Endangered Hawaiian Damselfly in Less Distress After Reintroduction on O’ahu
A small platoon of biologists and technicians walk across muddy ground, amidst shoulder-high grass to reach the point of deployment. They released an air force of orange-black Hawaiian damselflies in the bed of a small, spring-fed stream, not far from Dillingham field on O’ahu.
There is only one wild population of the 2-inch-long, native damselfly on O’ahu. That population is tucked among the buildings of the Tripler Army Medical Center’s vast campus, a difficult place to improve the lot of this endangered species.
“It’s not a super stable place for orange-black damselflies,” said Kapua Kawelo, the U.S. Army’s Natural Resources Program Manager on O‘ahu.
In the early 1990s the Army teamed up with the University of Hawai‘i to try and establish a second population of the insect at Dillingham by moving damselflies from Tripler, but that effort was not successful. More recently, the state Department of Land and Natural Resources’ Division of Forestry and Wildlife invertebrate program joined with the Army to raise the endangered damselfly in a breeding facility for introduction at Dillingham. With the development of new captive rearing techniques for the species, much higher numbers can be released.
“So far we’ve released about 4,000 damselflies reared in captivity,” said Dr. William Haines of the State’s invertebrate program. “We’re seeing the first evidence of wild reproduction at one of our release sites.”
How do they know? All the released damselflies have a small number marked on their wings.
“We’re starting to see individuals emerging from the stream that are not marked, which means they are wild born,” Haines said. “That’s really encouraging to see they’re completing their entire life cycles in the wild.”
Next month, after a full year of weekly releases, the team will stop releasing damselflies and continue monitoring the success of the program, hoping for a sustainable population at Dillingham. Both Kawelo and Haines are optimistic.
“The final test will be when we pull the plug on continual introductions from the lab,” Kawelo said.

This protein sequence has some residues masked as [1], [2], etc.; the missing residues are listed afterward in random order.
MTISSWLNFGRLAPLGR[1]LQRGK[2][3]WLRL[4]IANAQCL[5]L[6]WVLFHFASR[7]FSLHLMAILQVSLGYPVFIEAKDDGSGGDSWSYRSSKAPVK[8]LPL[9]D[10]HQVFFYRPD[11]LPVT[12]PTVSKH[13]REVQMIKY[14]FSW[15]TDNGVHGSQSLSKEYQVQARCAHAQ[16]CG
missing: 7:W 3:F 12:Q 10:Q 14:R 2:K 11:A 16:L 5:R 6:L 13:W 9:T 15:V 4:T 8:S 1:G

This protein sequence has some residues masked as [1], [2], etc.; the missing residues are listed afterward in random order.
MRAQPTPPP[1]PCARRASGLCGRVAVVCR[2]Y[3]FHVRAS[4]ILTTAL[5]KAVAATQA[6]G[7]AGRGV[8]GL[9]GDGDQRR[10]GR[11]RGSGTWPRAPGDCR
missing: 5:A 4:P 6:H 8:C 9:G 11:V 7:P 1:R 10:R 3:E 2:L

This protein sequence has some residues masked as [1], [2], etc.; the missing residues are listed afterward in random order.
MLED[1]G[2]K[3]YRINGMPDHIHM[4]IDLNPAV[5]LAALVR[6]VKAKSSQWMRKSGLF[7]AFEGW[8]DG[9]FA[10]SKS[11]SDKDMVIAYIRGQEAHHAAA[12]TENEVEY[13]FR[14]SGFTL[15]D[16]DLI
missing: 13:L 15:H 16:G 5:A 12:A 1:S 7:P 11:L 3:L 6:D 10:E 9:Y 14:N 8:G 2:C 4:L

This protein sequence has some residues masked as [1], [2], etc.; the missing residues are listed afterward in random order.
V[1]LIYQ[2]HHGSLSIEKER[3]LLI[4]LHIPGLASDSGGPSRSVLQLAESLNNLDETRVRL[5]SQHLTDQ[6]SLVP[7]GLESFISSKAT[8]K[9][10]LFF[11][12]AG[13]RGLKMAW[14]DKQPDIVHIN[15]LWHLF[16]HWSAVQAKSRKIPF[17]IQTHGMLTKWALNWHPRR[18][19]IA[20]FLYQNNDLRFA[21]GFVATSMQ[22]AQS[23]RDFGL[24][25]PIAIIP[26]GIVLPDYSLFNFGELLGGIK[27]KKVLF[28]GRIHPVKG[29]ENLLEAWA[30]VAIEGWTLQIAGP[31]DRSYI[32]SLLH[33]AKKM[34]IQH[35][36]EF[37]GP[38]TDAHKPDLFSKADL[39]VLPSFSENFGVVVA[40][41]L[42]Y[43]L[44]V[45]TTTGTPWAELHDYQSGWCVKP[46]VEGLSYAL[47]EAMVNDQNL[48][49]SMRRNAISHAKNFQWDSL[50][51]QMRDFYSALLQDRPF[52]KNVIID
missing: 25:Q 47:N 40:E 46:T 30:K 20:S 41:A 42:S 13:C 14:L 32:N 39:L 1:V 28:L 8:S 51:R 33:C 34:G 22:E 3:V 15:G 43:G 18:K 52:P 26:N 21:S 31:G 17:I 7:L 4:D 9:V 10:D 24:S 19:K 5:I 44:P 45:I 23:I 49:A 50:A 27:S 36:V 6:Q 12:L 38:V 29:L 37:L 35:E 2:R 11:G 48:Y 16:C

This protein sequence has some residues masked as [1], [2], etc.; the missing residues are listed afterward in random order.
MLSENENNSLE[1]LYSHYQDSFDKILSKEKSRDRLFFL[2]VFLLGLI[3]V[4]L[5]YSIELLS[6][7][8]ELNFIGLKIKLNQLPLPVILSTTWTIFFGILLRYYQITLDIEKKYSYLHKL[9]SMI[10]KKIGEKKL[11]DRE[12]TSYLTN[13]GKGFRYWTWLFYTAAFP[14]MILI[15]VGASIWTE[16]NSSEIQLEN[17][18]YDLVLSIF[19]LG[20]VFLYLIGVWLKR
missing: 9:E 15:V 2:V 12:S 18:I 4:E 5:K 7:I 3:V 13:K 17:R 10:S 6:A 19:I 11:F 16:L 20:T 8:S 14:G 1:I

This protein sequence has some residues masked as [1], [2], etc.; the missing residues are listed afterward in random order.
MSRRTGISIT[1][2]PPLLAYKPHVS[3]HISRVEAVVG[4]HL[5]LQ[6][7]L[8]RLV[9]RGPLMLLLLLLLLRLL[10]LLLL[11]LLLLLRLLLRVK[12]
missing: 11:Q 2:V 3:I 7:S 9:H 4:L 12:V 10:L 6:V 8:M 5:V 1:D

The orange-black damselfly is a vulnerable population at the risk of extinction. It’s one of about 25 species of endemic damselflies found only in Hawai‘i, but several species have already gone extinct. The reason is another story in which a species was imported to the islands to control an invasive species, but it ended up backfiring.
Their biggest predatory threat is the mosquito fish, introduced in the early 1900s to control mosquitos. The fish feed on the immature, aquatic stage of the damselfly as well.
“Very quickly you saw damselfly populations declining after the introduction of the mosquito fish,” Haines said.
Like all native species in the fragile “circle-of-life” in the Hawaiian Islands, native damselflies play a role in the environment, providing ecosystem services. The adult damselflies prey on other flying insects, like non-native mosquitos and flies. The immatures are also predators, eating aquatic insects like mosquito larvae.
Each release of the orange-black damselfly involves 50-120 of the delicate insects. After they leave their netted enclosures, they fly off to hunt insects in the surrounding forest. Eventually, they will return to the stream to mate and lay eggs in aquatic plants.
“If we can sustain a population at Dillingham for an entire year, that is encouraging for the success of long-term populations, not only on O‘ahu, but also on other islands,” Haines said.
The orange-black Hawaiian damselfly is found in small populations on Hawai‘i Island, Maui and Moloka‘i. It has gone extinct on Lana‘i. On O‘ahu, Haines calls the future for the orange-black damselfly dire.
“Even though there are populations on other islands, the Tripler population is the single wild population left on O‘ahu and we don’t want those genetics to disappear,” Haines said.
That is why there is a race against the extinction clock. Kawelo, the Army’s Natural Resources Program Manager, concluded: “This species is one of the first I began working on more than 25-years ago. The orange-black Hawaiian damselfly was not endangered at that point, yet despite all the challenges finding a predator-free site, I’m really optimistic.”
To watch a video about the reintroduction effort, go to https://vimeo.com/546576571.